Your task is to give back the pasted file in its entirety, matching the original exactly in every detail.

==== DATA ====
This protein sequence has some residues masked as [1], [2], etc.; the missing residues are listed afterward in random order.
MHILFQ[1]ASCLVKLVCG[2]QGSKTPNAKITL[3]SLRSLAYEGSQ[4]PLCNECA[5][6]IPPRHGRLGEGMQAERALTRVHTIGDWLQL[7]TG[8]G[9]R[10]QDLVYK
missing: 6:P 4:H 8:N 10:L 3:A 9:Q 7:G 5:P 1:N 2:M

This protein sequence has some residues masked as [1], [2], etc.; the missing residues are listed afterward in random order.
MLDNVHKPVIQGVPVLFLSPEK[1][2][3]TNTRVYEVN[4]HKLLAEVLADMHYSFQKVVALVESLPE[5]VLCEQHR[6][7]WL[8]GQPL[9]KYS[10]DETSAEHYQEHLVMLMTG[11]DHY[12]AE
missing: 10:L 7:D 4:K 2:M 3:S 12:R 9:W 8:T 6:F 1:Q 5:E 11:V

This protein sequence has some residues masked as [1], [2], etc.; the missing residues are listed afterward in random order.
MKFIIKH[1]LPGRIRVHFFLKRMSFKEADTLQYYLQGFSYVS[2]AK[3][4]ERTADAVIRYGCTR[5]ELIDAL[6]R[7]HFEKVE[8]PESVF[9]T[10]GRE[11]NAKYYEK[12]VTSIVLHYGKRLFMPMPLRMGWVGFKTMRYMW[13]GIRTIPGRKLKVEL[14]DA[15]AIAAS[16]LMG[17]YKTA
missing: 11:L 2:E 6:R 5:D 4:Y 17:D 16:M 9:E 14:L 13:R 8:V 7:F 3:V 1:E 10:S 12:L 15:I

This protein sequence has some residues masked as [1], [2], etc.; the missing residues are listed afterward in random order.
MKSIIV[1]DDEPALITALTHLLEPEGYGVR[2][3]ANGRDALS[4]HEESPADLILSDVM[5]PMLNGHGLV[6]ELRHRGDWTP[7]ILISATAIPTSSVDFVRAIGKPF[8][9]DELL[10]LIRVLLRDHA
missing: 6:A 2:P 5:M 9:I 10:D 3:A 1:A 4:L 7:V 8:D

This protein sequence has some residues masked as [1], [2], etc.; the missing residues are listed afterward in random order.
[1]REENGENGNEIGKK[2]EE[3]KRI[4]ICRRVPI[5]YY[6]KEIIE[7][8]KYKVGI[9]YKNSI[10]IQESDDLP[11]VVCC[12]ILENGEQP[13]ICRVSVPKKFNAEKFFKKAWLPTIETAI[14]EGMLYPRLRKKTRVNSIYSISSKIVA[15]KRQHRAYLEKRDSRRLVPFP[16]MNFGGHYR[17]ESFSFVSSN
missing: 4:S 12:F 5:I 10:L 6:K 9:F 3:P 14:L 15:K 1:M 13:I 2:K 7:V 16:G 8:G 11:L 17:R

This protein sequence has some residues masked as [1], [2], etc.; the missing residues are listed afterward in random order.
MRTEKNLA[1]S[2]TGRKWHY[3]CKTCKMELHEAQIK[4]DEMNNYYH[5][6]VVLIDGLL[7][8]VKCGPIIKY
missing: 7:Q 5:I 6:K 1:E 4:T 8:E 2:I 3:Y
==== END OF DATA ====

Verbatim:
This protein sequence has some residues masked as [1], [2], etc.; the missing residues are listed afterward in random order.
MHILFQ[1]ASCLVKLVCG[2]QGSKTPNAKITL[3]SLRSLAYEGSQ[4]PLCNECA[5][6]IPPRHGRLGEGMQAERALTRVHTIGDWLQL[7]TG[8]G[9]R[10]QDLVYK
missing: 6:P 4:H 8:N 10:L 3:A 9:Q 7:G 5:P 1:N 2:M

This protein sequence has some residues masked as [1], [2], etc.; the missing residues are listed afterward in random order.
MLDNVHKPVIQGVPVLFLSPEK[1][2][3]TNTRVYEVN[4]HKLLAEVLADMHYSFQKVVALVESLPE[5]VLCEQHR[6][7]WL[8]GQPL[9]KYS[10]DETSAEHYQEHLVMLMTG[11]DHY[12]AE
missing: 10:L 7:D 4:K 2:M 3:S 12:R 9:W 8:T 6:F 1:Q 5:E 11:V

This protein sequence has some residues masked as [1], [2], etc.; the missing residues are listed afterward in random order.
MKFIIKH[1]LPGRIRVHFFLKRMSFKEADTLQYYLQGFSYVS[2]AK[3][4]ERTADAVIRYGCTR[5]ELIDAL[6]R[7]HFEKVE[8]PESVF[9]T[10]GRE[11]NAKYYEK[12]VTSIVLHYGKRLFMPMPLRMGWVGFKTMRYMW[13]GIRTIPGRKLKVEL[14]DA[15]AIAAS[16]LMG[17]YKTA
missing: 11:L 2:E 6:R 5:D 4:Y 17:D 16:M 9:E 14:L 13:R 8:V 7:F 3:V 1:E 10:S 12:L 15:I

This protein sequence has some residues masked as [1], [2], etc.; the missing residues are listed afterward in random order.
MKSIIV[1]DDEPALITALTHLLEPEGYGVR[2][3]ANGRDALS[4]HEESPADLILSDVM[5]PMLNGHGLV[6]ELRHRGDWTP[7]ILISATAIPTSSVDFVRAIGKPF[8][9]DELL[10]LIRVLLRDHA
missing: 6:A 2:P 5:M 9:I 10:D 3:A 1:A 4:L 7:V 8:D

This protein sequence has some residues masked as [1], [2], etc.; the missing residues are listed afterward in random order.
[1]REENGENGNEIGKK[2]EE[3]KRI[4]ICRRVPI[5]YY[6]KEIIE[7][8]KYKVGI[9]YKNSI[10]IQESDDLP[11]VVCC[12]ILENGEQP[13]ICRVSVPKKFNAEKFFKKAWLPTIETAI[14]EGMLYPRLRKKTRVNSIYSISSKIVA[15]KRQHRAYLEKRDSRRLVPFP[16]MNFGGHYR[17]ESFSFVSSN
missing: 4:S 12:F 5:I 10:L 6:K 9:F 3:P 14:L 15:K 1:M 13:I 2:K 7:V 16:G 8:G 11:L 17:R

This protein sequence has some residues masked as [1], [2], etc.; the missing residues are listed afterward in random order.
MRTEKNLA[1]S[2]TGRKWHY[3]CKTCKMELHEAQIK[4]DEMNNYYH[5][6]VVLIDGLL[7][8]VKCGPIIKY
missing: 7:Q 5:I 6:K 1:E 4:T 8:E 2:I 3:Y